Al K Hall

  3. Miss Anne Thrope

    Having to accept that one will never be the perfect parent is a tough one. On the surface it’s so obvious, but emotionally, it’s just hard. Although my bête noire is anxiety and OCPD rather than alcohol, I struggle with the same feelings. I have to be the perfect mother or else I’m a crappy mother and damaging them in some permanent way. I have to plan, organize, stress, anticipate contingencies and problems flawlessly and in this way be *perfect* so they can have a perfect childhood, and while I’m so wrapped up in my anxiety, the possibility of my being emotionally present and responsive to them is about zip. So I’m feeling you on this one. Hang tough, there, Al. And I’ll give back to you the excellent parenting advice you gave me before I had kids: let yourself off the hook, let yourself be human. I’m realizing more and more that what my kids need is not to have a perfect mother, but rather to have humanity modeled for them, warts and all.

    • Miss Anne!

      Warts and all. Exactly. Hiding defects can be more damaging sometimes because it’s impossible to hide them. i truly believe kids, as well as adults, either see or sens on some level our hiding places. If we confront them out in the open, it’s easier to forgive yourself and be forgiven by others.

      About that advice i gave you… Are you sure it wasn’t “hit them with a phone book because it doesn’t leave bruises”? That sounds more like me.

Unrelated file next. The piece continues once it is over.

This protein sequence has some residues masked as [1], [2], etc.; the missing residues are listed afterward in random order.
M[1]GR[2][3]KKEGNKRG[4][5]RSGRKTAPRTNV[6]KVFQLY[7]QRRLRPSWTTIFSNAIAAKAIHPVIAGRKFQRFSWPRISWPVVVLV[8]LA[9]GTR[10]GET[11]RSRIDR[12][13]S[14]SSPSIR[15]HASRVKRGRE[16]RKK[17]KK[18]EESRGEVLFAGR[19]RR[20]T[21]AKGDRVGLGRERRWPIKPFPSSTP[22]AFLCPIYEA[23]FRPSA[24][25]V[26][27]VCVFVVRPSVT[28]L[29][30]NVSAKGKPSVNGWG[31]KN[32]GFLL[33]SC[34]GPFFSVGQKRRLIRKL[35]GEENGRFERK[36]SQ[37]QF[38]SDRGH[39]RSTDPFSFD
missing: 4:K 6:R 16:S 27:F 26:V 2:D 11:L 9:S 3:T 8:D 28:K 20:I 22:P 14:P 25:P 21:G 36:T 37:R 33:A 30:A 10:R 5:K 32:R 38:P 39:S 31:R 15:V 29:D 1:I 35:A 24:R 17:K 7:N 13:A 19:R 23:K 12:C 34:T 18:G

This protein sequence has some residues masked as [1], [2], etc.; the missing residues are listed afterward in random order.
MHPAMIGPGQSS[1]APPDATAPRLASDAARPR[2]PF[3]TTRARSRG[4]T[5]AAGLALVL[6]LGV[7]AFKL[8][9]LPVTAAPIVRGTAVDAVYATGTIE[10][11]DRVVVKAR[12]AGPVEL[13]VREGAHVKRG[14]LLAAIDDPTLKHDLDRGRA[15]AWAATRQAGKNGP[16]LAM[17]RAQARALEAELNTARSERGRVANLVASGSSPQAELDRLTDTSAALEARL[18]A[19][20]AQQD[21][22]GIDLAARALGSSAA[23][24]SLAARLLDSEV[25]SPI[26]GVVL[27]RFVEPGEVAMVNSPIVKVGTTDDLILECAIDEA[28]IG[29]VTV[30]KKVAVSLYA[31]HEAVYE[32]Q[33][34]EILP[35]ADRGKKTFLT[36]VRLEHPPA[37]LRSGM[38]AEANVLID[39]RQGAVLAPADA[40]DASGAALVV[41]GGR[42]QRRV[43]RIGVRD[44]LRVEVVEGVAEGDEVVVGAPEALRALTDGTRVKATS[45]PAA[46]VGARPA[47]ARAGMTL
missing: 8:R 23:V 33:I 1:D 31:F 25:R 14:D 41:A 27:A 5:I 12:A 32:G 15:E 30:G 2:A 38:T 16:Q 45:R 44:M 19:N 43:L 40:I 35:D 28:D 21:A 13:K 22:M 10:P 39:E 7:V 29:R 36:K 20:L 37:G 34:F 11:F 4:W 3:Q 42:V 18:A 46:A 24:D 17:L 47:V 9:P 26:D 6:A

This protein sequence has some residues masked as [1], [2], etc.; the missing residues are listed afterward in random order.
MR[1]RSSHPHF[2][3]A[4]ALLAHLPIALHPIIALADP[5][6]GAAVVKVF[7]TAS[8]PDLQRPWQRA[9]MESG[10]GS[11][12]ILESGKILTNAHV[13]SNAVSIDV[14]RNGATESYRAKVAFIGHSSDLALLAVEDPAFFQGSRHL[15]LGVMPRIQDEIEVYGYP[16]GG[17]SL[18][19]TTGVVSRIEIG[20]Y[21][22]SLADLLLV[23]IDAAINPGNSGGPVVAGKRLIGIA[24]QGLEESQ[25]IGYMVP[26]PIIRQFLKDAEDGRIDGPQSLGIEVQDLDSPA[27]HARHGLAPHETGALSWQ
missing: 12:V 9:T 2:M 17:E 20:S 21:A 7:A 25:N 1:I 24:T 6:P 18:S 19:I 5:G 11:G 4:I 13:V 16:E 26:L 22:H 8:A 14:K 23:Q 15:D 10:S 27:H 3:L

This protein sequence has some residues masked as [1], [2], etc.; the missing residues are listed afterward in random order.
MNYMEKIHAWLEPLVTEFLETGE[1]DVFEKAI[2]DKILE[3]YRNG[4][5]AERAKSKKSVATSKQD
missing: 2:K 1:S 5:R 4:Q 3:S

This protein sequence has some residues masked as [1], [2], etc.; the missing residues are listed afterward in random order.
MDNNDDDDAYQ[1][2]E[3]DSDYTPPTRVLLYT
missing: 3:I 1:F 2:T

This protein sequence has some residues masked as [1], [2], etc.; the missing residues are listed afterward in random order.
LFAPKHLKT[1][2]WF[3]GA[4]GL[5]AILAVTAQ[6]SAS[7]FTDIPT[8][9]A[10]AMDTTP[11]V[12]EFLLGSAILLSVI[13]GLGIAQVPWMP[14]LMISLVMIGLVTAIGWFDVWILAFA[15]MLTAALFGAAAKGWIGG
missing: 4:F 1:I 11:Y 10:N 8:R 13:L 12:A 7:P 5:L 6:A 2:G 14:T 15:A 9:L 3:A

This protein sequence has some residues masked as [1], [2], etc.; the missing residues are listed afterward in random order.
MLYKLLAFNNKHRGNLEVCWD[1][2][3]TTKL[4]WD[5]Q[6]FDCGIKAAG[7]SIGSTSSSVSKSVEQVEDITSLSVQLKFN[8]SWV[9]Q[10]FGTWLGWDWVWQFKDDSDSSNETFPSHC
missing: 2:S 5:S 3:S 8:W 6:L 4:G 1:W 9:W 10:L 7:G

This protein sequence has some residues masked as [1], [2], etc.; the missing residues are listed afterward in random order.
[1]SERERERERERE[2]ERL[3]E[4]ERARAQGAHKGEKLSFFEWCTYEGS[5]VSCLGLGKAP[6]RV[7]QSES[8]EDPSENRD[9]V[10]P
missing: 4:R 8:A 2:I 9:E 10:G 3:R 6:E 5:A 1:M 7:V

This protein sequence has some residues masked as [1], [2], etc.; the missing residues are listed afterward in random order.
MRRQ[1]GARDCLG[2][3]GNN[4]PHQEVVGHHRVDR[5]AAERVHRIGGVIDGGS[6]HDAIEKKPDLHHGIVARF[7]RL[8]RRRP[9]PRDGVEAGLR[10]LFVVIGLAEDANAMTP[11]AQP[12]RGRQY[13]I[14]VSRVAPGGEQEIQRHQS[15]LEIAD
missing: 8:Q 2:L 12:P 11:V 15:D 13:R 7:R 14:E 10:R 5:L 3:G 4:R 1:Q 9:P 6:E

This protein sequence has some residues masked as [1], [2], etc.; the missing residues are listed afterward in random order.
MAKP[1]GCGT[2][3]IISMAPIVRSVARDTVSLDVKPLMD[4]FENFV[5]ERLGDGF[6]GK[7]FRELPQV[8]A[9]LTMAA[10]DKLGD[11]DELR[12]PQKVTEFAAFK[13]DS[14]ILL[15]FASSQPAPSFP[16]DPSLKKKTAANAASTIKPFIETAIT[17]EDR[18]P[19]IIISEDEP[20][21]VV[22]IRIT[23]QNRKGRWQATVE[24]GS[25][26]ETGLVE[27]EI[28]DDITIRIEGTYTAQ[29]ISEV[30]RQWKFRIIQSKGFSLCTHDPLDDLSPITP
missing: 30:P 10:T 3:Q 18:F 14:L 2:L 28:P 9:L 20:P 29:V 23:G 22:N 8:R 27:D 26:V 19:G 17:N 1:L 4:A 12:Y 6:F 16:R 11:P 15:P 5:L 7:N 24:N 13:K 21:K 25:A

Keep coming back,

      Al K Hall

  4. Hi Al. My heart broke at the start of this post but was restored by the end. I am so happy you are mending your relationship with your children. Beautiful. L.

    • Thanks for props, L! We’re all doing what we can, right? It’s just a question of having as much fun as possible when doing the next right thing.

      Keep coming back,

      Al K Hall

  5. Your daughter’s words in the first story gave me a laugh in that knowing, uncomfortable way. I’ve heard many similar stories from parents lately. What your son said after the al-anon meeting is less common but I’m glad he told you this. It’s hard not to strive for perfection in parenting, though recovery is teaching me perfection isn’t healthy, let alone realistic. Your second to last paragraph put into words how I feel. Thank you for this.

    • “recovery is teaching me perfection isn’t healthy, let alone realistic.”